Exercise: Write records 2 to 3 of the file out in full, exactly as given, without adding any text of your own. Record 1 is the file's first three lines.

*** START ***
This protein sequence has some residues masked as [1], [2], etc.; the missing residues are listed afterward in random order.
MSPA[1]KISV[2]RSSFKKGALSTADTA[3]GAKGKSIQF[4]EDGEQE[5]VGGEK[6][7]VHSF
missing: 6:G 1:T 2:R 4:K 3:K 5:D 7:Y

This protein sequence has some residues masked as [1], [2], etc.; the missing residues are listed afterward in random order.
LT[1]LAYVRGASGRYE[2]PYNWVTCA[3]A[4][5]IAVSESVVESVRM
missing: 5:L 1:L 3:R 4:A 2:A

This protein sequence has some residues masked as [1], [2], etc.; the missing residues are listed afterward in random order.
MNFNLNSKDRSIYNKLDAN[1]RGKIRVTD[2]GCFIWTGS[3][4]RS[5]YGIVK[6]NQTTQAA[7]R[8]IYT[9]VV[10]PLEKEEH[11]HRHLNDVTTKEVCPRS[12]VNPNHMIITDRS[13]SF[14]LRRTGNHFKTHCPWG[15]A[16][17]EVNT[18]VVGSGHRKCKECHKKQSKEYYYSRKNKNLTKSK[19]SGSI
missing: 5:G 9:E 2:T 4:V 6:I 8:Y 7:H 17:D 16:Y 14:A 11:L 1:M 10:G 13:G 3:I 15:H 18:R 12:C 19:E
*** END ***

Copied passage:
This protein sequence has some residues masked as [1], [2], etc.; the missing residues are listed afterward in random order.
LT[1]LAYVRGASGRYE[2]PYNWVTCA[3]A[4][5]IAVSESVVESVRM
missing: 5:L 1:L 3:R 4:A 2:A

This protein sequence has some residues masked as [1], [2], etc.; the missing residues are listed afterward in random order.
MNFNLNSKDRSIYNKLDAN[1]RGKIRVTD[2]GCFIWTGS[3][4]RS[5]YGIVK[6]NQTTQAA[7]R[8]IYT[9]VV[10]PLEKEEH[11]HRHLNDVTTKEVCPRS[12]VNPNHMIITDRS[13]SF[14]LRRTGNHFKTHCPWG[15]A[16][17]EVNT[18]VVGSGHRKCKECHKKQSKEYYYSRKNKNLTKSK[19]SGSI
missing: 5:G 9:E 2:T 4:V 6:I 8:Y 7:H 17:D 16:Y 14:A 11:L 1:M 10:G 13:G 3:I 15:H 18:R 12:C 19:E